Job roles: Primary Teacher, Secondary Teacher, Leadership, Lecturer

Requirements: Numeracy and literacy skills, communication, interest in working with young people, problem solving skills

Positives: Teachers make a big difference to the lives of young people. Education also has good opportunities for advancement and salary increases. It is varied and challenging, and has good holidays!

Drawbacks: The role can be challenging and you need to be able to manage pupil behaviour. The long holidays are a benefit, but it means that you don’t have any flexibility with your time off. The role also requires additional work outside of school hours – including planning, marking and parents’ evenings.

Graduate Schemes

This might sound like a very generic path, but the truth of the matter is that many graduate roles in big international companies only require a degree – they don’t specify what subject the degree needs to be in. This is because they invest in recruits and provide significant on the job training. This enables you to utilize a sport science degree as a springboard into a huge range of industries, including financial services, HR, banking, IT and management consultancy.

Job roles: Various

Requirements: All of the skills you have developed during your degree including problem solving, numeracy, analytical thinking, communication and leadership.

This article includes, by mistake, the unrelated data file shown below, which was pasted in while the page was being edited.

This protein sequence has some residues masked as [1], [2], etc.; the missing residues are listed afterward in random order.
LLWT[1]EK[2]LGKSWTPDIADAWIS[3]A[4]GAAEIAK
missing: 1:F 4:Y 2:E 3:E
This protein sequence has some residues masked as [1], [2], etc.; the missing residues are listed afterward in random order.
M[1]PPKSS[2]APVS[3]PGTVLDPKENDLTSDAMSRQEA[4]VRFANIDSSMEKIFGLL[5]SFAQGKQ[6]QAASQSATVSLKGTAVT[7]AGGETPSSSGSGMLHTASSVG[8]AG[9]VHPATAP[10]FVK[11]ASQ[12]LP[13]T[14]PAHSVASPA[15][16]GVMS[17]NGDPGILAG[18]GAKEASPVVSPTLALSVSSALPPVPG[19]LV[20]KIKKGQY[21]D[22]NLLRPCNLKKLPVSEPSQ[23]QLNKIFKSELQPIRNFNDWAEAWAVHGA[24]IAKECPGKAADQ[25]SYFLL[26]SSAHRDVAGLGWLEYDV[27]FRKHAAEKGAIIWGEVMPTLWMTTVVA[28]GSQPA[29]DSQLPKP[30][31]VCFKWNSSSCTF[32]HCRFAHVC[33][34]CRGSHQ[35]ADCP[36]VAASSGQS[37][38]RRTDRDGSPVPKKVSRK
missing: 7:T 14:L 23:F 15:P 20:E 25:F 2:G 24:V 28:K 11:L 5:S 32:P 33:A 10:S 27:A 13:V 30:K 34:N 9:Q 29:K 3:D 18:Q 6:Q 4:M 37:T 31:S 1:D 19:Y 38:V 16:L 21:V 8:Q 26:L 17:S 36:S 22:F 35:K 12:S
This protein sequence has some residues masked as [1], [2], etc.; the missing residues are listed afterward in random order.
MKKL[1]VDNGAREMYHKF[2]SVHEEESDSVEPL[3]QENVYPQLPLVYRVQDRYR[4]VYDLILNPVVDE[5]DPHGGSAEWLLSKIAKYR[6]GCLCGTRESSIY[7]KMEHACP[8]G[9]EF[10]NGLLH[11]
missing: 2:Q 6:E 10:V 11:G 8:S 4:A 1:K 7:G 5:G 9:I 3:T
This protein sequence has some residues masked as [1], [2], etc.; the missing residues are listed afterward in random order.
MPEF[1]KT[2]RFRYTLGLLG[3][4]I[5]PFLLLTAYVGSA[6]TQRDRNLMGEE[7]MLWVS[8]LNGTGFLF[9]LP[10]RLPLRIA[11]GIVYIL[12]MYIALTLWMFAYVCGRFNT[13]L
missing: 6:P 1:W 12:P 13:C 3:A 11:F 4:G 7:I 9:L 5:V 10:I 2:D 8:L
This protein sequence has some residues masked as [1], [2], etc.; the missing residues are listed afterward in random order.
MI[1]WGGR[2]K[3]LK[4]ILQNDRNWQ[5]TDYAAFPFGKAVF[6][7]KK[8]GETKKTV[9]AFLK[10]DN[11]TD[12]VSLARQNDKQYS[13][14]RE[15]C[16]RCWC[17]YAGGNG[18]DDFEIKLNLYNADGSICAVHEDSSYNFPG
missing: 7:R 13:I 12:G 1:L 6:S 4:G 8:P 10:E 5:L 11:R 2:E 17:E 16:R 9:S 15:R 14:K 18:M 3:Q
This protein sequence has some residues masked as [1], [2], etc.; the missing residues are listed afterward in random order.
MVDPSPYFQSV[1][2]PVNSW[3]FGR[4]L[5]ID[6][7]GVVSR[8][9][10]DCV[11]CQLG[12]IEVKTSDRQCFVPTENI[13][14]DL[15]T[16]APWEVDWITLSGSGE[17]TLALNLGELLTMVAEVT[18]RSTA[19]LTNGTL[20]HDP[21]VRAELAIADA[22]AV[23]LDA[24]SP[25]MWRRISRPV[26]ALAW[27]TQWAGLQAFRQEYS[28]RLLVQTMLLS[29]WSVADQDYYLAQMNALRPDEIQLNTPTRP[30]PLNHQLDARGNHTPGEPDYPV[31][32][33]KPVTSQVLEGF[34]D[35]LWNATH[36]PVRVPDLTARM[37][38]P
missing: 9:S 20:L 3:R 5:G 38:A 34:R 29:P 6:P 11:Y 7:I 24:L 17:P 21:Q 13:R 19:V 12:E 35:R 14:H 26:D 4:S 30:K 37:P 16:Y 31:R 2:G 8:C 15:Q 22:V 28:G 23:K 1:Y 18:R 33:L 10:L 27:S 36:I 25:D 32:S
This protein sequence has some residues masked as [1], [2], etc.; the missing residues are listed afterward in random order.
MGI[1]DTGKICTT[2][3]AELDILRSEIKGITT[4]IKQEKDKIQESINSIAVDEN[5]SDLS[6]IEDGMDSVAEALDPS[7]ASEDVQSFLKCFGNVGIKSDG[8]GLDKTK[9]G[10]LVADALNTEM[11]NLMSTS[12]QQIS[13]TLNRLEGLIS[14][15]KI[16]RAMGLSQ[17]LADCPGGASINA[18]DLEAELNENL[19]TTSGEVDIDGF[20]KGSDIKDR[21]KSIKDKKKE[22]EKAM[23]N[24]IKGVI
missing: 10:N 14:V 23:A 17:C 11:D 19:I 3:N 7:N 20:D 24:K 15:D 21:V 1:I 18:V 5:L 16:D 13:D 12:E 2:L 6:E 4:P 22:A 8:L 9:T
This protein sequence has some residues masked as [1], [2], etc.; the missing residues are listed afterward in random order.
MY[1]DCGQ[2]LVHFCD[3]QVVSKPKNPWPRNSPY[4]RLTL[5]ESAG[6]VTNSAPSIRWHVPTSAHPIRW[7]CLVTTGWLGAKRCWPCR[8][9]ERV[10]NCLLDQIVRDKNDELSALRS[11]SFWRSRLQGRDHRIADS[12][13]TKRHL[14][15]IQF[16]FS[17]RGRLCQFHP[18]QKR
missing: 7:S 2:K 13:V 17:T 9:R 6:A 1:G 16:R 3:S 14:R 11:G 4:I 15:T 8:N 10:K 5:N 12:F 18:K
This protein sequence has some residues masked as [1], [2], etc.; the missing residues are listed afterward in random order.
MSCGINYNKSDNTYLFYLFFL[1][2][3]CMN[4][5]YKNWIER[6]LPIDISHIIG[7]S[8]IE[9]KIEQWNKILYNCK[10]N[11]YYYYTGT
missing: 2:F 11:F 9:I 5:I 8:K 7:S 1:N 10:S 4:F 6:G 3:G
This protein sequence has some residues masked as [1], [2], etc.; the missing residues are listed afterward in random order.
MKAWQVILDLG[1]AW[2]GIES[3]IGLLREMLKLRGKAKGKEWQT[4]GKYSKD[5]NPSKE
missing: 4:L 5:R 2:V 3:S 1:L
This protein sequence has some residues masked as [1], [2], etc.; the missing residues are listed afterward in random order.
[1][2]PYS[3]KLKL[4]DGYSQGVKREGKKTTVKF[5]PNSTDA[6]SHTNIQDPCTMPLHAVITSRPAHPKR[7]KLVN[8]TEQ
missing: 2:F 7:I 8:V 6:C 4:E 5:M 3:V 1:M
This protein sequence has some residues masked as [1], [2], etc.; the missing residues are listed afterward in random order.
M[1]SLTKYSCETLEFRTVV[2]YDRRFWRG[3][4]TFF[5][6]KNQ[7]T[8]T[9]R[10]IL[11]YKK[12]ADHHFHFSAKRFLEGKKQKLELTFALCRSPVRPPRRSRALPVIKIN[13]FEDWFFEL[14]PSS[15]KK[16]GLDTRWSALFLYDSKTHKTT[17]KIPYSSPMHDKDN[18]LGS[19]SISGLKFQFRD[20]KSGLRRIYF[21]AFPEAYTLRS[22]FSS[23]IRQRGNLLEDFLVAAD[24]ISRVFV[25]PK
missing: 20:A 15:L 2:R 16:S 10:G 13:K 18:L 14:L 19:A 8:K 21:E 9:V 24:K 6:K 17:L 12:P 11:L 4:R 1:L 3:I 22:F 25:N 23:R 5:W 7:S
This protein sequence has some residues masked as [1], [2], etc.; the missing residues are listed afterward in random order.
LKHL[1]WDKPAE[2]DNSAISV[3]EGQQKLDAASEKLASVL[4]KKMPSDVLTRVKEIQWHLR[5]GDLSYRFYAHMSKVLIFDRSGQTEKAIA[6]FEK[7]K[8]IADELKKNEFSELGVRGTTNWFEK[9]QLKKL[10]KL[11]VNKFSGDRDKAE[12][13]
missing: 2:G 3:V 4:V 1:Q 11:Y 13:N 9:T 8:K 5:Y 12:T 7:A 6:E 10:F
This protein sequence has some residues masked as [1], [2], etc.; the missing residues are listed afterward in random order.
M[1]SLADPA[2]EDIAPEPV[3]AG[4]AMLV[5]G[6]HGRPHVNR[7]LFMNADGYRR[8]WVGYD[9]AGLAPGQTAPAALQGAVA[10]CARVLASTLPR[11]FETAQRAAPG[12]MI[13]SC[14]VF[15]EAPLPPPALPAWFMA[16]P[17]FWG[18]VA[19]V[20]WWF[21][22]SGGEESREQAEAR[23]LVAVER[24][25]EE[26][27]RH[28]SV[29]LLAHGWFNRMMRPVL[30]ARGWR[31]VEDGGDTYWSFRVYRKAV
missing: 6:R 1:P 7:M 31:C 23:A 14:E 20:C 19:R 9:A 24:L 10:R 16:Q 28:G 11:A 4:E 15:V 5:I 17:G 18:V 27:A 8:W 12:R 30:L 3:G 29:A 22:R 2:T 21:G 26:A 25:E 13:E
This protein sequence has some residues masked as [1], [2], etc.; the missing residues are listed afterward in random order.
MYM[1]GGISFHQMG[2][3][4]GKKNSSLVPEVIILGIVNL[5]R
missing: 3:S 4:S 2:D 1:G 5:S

Positives: Working for a large company can come with benefits such as car schemes, a great pension and excellent salary progression. They are also a great name to have on your CV, which may open up doors in the future. There are a huge range of opportunities, which allows you the chance to find something that interests you.

Drawbacks: Job security is variable between companies – if there is a financial challenge, graduate recruits are sometimes the first people who are let go. Recruitment is highly competitive and your pay is likely to be linked to your performance, so it can be a very pressured environment.

Further Study

There are a large number of careers related to sports science that require an additional qualification. Typically, these will build on the knowledge developed during a sport science degree and may also provide professional certification. If you’re looking to specialise and work in a field such as therapy or psychology you will usually require a second degree or post graduate qualification. This path will definitely build on everything you have learned during your degree, and allow you to access highly paid professional careers.

Job roles: Physiotherapist, psychologist, journalist, solicitor

Requirements: Commitment to further study, written and oral communication, good grades, self-motivation

Positives: Further study could allow you to deepen your knowledge of particular areas of sport science and continue to develop key employability skills. There are a huge range of options for further study, including new fields such as law and journalism. A post graduate degree may also result in a higher starting wage and greater opportunities for career development.

Drawbacks: At the end of a degree many graduates are ready to enter the workplace and aren’t keen to commit to further study. Depending on the course you choose, you could be in education for a further 4 years or more. It can also be challenging to fund further study, depending on the course you choose.